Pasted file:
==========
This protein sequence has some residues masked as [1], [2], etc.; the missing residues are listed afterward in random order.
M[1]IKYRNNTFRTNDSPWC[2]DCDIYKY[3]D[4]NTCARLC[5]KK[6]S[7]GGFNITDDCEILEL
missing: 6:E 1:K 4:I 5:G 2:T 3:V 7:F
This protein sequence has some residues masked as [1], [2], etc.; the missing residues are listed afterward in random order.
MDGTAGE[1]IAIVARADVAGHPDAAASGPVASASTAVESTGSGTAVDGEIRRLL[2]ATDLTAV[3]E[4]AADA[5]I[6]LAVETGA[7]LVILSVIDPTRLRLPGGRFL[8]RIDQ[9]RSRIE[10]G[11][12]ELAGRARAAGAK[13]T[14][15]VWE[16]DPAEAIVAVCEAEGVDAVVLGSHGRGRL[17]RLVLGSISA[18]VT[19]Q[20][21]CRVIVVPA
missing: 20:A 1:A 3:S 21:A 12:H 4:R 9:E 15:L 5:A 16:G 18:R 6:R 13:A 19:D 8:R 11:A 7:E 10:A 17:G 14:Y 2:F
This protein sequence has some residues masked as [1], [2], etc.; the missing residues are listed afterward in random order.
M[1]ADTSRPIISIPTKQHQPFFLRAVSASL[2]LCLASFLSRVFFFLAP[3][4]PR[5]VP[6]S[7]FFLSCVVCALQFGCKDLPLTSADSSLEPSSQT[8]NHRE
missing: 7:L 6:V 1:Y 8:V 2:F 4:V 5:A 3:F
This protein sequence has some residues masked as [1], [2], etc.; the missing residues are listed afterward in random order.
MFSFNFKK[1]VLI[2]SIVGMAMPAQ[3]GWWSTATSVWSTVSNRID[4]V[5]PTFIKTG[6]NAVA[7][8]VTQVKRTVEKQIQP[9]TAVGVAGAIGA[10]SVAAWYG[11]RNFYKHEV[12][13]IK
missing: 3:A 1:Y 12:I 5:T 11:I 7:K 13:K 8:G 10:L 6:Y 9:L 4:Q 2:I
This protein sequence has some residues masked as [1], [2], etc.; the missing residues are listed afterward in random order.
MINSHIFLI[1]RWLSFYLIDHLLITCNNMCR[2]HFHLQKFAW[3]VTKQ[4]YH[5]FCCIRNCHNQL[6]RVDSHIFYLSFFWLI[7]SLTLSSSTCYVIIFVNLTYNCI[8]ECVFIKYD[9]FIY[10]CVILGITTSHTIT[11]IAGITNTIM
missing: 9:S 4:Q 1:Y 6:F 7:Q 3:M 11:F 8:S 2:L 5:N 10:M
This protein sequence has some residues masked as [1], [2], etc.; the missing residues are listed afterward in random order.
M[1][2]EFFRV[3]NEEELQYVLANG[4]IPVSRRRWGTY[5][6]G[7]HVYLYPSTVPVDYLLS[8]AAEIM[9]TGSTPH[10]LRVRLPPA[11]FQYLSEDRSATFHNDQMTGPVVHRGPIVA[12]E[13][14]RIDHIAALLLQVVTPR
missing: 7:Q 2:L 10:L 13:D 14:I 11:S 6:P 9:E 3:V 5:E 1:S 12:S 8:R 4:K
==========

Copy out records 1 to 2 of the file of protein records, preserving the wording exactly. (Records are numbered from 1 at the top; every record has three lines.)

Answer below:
This protein sequence has some residues masked as [1], [2], etc.; the missing residues are listed afterward in random order.
M[1]IKYRNNTFRTNDSPWC[2]DCDIYKY[3]D[4]NTCARLC[5]KK[6]S[7]GGFNITDDCEILEL
missing: 6:E 1:K 4:I 5:G 2:T 3:V 7:F
This protein sequence has some residues masked as [1], [2], etc.; the missing residues are listed afterward in random order.
MDGTAGE[1]IAIVARADVAGHPDAAASGPVASASTAVESTGSGTAVDGEIRRLL[2]ATDLTAV[3]E[4]AADA[5]I[6]LAVETGA[7]LVILSVIDPTRLRLPGGRFL[8]RIDQ[9]RSRIE[10]G[11][12]ELAGRARAAGAK[13]T[14][15]VWE[16]DPAEAIVAVCEAEGVDAVVLGSHGRGRL[17]RLVLGSISA[18]VT[19]Q[20][21]CRVIVVPA
missing: 20:A 1:A 3:S 21:A 12:H 4:R 9:E 15:L 5:A 16:G 18:R 6:R 13:A 19:D 8:R 11:A 7:E 10:A 17:G 14:Y 2:F